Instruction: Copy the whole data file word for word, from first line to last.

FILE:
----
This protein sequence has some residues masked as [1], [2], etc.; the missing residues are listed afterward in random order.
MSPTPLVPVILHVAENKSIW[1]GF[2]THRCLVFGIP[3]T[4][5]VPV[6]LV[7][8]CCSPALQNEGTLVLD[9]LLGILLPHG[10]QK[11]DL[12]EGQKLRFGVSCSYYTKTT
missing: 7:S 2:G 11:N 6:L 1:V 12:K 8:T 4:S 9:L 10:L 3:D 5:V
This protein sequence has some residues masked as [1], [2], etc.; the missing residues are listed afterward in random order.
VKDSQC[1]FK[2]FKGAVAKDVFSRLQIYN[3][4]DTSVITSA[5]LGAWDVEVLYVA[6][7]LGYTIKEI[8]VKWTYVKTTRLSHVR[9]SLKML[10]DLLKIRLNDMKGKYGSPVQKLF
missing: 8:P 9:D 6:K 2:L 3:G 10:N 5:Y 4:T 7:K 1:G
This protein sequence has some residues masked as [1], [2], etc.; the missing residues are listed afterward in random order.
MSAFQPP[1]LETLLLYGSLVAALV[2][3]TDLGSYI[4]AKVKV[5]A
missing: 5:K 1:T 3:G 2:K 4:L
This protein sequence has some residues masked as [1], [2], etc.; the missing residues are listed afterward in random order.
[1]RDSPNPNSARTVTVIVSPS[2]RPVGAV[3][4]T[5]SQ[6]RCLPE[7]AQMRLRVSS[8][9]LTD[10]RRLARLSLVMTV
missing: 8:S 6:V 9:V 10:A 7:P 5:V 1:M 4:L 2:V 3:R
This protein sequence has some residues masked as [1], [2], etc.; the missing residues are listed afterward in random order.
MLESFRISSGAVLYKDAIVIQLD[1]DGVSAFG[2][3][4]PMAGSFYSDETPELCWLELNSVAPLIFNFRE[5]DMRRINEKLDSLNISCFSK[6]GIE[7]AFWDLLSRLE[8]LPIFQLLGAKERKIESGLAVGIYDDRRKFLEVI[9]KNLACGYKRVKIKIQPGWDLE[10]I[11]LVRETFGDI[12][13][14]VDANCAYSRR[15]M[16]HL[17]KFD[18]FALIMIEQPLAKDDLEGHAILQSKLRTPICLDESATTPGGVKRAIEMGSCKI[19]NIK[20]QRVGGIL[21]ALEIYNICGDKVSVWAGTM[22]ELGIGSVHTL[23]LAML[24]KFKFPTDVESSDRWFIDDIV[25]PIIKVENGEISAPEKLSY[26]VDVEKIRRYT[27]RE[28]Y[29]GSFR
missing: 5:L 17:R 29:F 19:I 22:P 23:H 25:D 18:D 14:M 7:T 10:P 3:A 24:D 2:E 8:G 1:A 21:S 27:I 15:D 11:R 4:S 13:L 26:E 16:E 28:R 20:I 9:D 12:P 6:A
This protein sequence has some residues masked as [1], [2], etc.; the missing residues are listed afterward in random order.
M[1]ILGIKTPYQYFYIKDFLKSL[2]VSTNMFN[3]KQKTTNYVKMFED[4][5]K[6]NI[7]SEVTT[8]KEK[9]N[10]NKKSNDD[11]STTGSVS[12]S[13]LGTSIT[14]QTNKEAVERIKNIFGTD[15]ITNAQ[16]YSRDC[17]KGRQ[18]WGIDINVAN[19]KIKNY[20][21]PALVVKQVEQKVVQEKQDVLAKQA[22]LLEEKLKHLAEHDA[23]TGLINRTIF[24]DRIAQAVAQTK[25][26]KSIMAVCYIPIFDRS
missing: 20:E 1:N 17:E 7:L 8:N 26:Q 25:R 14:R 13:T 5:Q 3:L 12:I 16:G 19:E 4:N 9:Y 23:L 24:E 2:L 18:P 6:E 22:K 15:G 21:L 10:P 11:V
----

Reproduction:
This protein sequence has some residues masked as [1], [2], etc.; the missing residues are listed afterward in random order.
MSPTPLVPVILHVAENKSIW[1]GF[2]THRCLVFGIP[3]T[4][5]VPV[6]LV[7][8]CCSPALQNEGTLVLD[9]LLGILLPHG[10]QK[11]DL[12]EGQKLRFGVSCSYYTKTT
missing: 7:S 2:G 11:N 6:L 1:V 12:K 8:T 4:S 9:L 10:L 3:D 5:V
This protein sequence has some residues masked as [1], [2], etc.; the missing residues are listed afterward in random order.
VKDSQC[1]FK[2]FKGAVAKDVFSRLQIYN[3][4]DTSVITSA[5]LGAWDVEVLYVA[6][7]LGYTIKEI[8]VKWTYVKTTRLSHVR[9]SLKML[10]DLLKIRLNDMKGKYGSPVQKLF
missing: 8:P 9:D 6:K 2:L 3:G 10:N 5:Y 4:T 7:K 1:G
This protein sequence has some residues masked as [1], [2], etc.; the missing residues are listed afterward in random order.
MSAFQPP[1]LETLLLYGSLVAALV[2][3]TDLGSYI[4]AKVKV[5]A
missing: 5:K 1:T 3:G 2:K 4:L
This protein sequence has some residues masked as [1], [2], etc.; the missing residues are listed afterward in random order.
[1]RDSPNPNSARTVTVIVSPS[2]RPVGAV[3][4]T[5]SQ[6]RCLPE[7]AQMRLRVSS[8][9]LTD[10]RRLARLSLVMTV
missing: 8:S 6:V 9:V 10:A 7:P 5:V 1:M 4:L 2:V 3:R
This protein sequence has some residues masked as [1], [2], etc.; the missing residues are listed afterward in random order.
MLESFRISSGAVLYKDAIVIQLD[1]DGVSAFG[2][3][4]PMAGSFYSDETPELCWLELNSVAPLIFNFRE[5]DMRRINEKLDSLNISCFSK[6]GIE[7]AFWDLLSRLE[8]LPIFQLLGAKERKIESGLAVGIYDDRRKFLEVI[9]KNLACGYKRVKIKIQPGWDLE[10]I[11]LVRETFGDI[12][13][14]VDANCAYSRR[15]M[16]HL[17]KFD[18]FALIMIEQPLAKDDLEGHAILQSKLRTPICLDESATTPGGVKRAIEMGSCKI[19]NIK[20]QRVGGIL[21]ALEIYNICGDKVSVWAGTM[22]ELGIGSVHTL[23]LAML[24]KFKFPTDVESSDRWFIDDIV[25]PIIKVENGEISAPEKLSY[26]VDVEKIRRYT[27]RE[28]Y[29]GSFR
missing: 5:L 17:R 29:F 19:I 22:P 23:H 25:D 18:D 14:M 7:T 10:P 3:A 24:D 2:E 8:G 1:A 21:S 27:I 15:D 11:R 4:S 13:L 26:E 16:E 28:R 20:I 9:D 12:P 6:A
This protein sequence has some residues masked as [1], [2], etc.; the missing residues are listed afterward in random order.
M[1]ILGIKTPYQYFYIKDFLKSL[2]VSTNMFN[3]KQKTTNYVKMFED[4][5]K[6]NI[7]SEVTT[8]KEK[9]N[10]NKKSNDD[11]STTGSVS[12]S[13]LGTSIT[14]QTNKEAVERIKNIFGTD[15]ITNAQ[16]YSRDC[17]KGRQ[18]WGIDINVAN[19]KIKNY[20][21]PALVVKQVEQKVVQEKQDVLAKQA[22]LLEEKLKHLAEHDA[23]TGLINRTIF[24]DRIAQAVAQTK[25][26]KSIMAVCYIPIFDRS
missing: 20:E 1:N 17:E 7:L 8:N 26:Q 25:R 14:R 13:T 5:Q 3:L 12:I 16:G 19:E 4:N 9:Y 23:L 24:E 2:L 18:P 6:E 22:K 15:G 21:L 10:P 11:V